A two-year consultation process to prepare legislation intended to prevent tax evasion has ended in the Ministry of Finance proposing legislation to the effect that Norway shall protect the tax havens of the world.
Written by Mona Thowsen, sectretary general of PWYP Norway. This opinion piece was published in the Norwegian newspaper Dagens Næringsliv 31.st of October 2013
When the Minister of Finance Sigbjørn Johnsen submitted the national budget proposal to the Storting last week, he was not only carrying a national budget under his arm. He was also lugging along a broken promise.
Norway has assisted countries in the South in combating capital flight, such as to enable them to raise tax revenues from their own industries, instead of receiving development aid. The US and EU have adopted minimum transparency standards, requiring companies to report tax payments in each country in which they operate. Unfortunately, the minimum standard is practically worthless because companies only need to disclose isolated figures. This offers companies considerable scope for circumvention.
The process in Norway has focused on preparing a regulatory framework without such weaknesses. The key issue is that information concerning tax payments needs to be presented in a meaningful context that makes it possible to verify whether such tax payments are correct.
However, when Sigbjørn Johnsen submitted the budget proposal, it turned out that he had made the proposed legislation entirely toothless:
The Act protects tax havens against disclosure:
The Act only requires companies to report from countries in which they are engaged in extraction activities. Consequently, the Ministry of Finance is ignoring tax havens, which enable companies to exclude large sums from taxation. The Ministry is arguing that it is limiting disclosure with regard to jurisdictions in which companies only have various support functions, because such disclose would only to a ”limited extent” contribute to uncovering corruption and realising the main objective of country-by-country reporting.
This is a curious line of argument. Reporting of investments, sales income, costs and taxes in tax havens will not to a «limited extent» uncover capital flight, but will be decisive in uncovering capital flight, which is the main purpose of extended country-by-country reporting.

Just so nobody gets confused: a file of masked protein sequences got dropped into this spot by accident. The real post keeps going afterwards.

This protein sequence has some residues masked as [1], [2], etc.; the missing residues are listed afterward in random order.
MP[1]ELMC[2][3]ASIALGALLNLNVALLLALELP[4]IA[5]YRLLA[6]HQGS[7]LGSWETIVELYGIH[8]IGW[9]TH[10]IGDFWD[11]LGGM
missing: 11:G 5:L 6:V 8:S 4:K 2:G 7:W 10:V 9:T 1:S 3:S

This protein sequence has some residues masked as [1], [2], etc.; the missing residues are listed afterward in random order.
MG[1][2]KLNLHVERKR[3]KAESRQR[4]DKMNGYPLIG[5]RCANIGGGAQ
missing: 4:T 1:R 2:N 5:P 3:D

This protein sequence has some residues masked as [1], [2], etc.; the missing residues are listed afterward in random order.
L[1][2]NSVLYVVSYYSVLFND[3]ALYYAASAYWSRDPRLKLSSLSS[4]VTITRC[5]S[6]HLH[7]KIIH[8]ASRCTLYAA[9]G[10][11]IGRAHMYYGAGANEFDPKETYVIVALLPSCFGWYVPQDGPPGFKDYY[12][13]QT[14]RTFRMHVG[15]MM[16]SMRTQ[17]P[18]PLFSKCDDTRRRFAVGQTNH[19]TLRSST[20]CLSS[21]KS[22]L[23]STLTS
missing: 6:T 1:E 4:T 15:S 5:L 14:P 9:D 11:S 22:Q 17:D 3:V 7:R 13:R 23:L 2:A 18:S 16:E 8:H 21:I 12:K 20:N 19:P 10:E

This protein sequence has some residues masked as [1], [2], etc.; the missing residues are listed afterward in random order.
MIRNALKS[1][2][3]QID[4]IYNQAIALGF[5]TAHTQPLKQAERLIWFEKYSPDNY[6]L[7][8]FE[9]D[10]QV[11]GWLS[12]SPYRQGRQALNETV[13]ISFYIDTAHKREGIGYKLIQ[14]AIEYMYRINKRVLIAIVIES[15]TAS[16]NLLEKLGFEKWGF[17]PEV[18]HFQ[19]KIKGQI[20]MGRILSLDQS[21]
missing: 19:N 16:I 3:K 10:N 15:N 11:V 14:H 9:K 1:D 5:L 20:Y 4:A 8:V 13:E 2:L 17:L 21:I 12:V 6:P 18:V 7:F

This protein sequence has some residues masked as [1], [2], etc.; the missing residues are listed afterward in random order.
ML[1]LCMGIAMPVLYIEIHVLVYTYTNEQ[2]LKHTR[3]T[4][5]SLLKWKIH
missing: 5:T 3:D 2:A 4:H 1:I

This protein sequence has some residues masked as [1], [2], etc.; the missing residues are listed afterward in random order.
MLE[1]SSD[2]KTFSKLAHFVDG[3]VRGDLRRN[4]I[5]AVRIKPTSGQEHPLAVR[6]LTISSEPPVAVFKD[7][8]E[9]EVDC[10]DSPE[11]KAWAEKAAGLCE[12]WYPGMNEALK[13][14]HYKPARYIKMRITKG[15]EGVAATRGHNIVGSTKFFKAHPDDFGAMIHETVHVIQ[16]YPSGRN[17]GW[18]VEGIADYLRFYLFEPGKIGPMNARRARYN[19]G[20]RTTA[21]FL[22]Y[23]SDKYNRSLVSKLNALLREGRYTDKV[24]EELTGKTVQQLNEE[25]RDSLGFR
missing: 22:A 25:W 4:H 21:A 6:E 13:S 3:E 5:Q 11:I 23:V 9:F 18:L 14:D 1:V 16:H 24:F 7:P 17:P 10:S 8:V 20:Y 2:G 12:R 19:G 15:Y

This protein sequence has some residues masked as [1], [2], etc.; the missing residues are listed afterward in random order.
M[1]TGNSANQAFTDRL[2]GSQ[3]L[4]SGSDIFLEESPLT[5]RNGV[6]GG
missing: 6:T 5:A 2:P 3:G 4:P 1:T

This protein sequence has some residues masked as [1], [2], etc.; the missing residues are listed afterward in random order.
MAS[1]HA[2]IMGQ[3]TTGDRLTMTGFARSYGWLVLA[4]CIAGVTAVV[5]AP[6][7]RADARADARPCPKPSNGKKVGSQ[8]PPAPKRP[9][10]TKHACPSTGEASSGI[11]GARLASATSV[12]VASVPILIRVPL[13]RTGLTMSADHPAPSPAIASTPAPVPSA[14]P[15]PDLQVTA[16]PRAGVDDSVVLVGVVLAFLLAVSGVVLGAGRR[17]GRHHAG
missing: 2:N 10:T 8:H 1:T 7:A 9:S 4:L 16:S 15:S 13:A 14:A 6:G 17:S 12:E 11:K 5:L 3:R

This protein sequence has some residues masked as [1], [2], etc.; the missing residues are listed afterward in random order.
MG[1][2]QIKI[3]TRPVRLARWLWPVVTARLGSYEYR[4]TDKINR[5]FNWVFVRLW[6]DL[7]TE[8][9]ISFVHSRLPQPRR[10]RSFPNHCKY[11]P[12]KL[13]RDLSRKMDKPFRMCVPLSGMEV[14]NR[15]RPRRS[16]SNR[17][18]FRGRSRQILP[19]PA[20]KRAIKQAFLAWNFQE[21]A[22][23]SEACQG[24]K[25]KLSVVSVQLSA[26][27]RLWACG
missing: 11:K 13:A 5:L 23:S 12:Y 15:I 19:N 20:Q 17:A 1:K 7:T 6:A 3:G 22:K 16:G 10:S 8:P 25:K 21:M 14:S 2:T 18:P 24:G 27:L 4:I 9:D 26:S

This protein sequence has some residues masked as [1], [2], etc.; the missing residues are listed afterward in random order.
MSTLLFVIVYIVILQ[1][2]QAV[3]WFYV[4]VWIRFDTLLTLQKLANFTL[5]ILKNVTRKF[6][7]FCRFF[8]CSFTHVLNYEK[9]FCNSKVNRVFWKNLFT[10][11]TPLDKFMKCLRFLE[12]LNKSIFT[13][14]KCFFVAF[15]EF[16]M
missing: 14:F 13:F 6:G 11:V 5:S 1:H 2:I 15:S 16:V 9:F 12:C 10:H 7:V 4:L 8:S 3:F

The Act excludes such reporting from the annual financial statement:
The proposed legislation implies that the reporting of accounting figures is excluded from the annual financial statement. Such a solution seems both peculiar and inappropriate, and will make it impossible to check the stated figures, especially when some countries (tax havens) are not included in the reporting. The logical and most effective place for obtaining financial information is of course the audited financial statement of a company.
The proposal does not entail country-by-country reporting:
The Ministry of Finance has proposed that companies themselves shall decide whether to break down the report at project level or at country level. Being permitted to report at project level is a boon to companies that operate in several countries and use complex corporate structures to reduce taxable income. The rationale behind country-by-country reporting is to disclose key information per country in which the company is registered, in order to provide access to comparable information.
The Act offers companies leverage and exemptions:
The proposal of the Ministry of Finance is based on the premise that companies themselves can decide whether to invoke exemption provisions that apply if other countries have less stringent requirements than Norway. This eliminates any possibility of getting an overview of multinational extraction companies.
What should the Storting do now?
The solution proposed by PWYP Norway is the cheapest, simplest and least bureaucratic. All we ask is for companies to publish 8 accounting figures in notes to the annual financial statement for each country in which they are registered. This will give us credible figures in a meaningful context. This proposal enjoys the support of the Ministry of Finance’s own working group, as well as that of organisations representing large and important stakeholder groups – investors, the media (the Association of Norwegian Editors), trade union members and various government bodies in Norway.
This would give Norway a piece of legislation that could serve as an example to be followed by the EU, which will review its own regulatory framework in 3 years. Sigbjørn Johnsen confirmed that there was nothing to prevent country-by-country reporting from being incorporated in the annual financial statement.
The Storting majority can contribute to the introduction of an effective Transparency Act by making two simple moves:
1. Requiring the eight key accounting figures to be included in notes to the annual financial statement:
2. Ensuring that these figures are reported for all countries, including tax havens.
The new Storting majority will then have taken a large step towards protecting the world against capital flight. This will enable countries in the South to build their welfare, education and growth on the basis of their own tax revenues. It would be surprising for Norway to adopt legislation that protects tax havens.